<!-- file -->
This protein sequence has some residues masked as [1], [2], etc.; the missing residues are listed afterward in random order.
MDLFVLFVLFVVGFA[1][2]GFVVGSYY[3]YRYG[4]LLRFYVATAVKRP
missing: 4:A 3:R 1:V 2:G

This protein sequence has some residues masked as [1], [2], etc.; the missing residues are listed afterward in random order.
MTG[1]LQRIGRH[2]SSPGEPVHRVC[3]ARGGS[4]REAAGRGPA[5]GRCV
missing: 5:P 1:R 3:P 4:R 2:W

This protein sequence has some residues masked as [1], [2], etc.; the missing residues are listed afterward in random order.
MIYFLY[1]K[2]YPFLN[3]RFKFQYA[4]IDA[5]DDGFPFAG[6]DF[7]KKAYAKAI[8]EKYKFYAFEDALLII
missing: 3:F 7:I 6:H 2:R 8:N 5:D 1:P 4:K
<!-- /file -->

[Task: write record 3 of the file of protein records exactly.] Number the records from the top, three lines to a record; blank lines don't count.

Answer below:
This protein sequence has some residues masked as [1], [2], etc.; the missing residues are listed afterward in random order.
MIYFLY[1]K[2]YPFLN[3]RFKFQYA[4]IDA[5]DDGFPFAG[6]DF[7]KKAYAKAI[8]EKYKFYAFEDALLII
missing: 3:F 7:I 6:H 2:R 8:N 5:D 1:P 4:K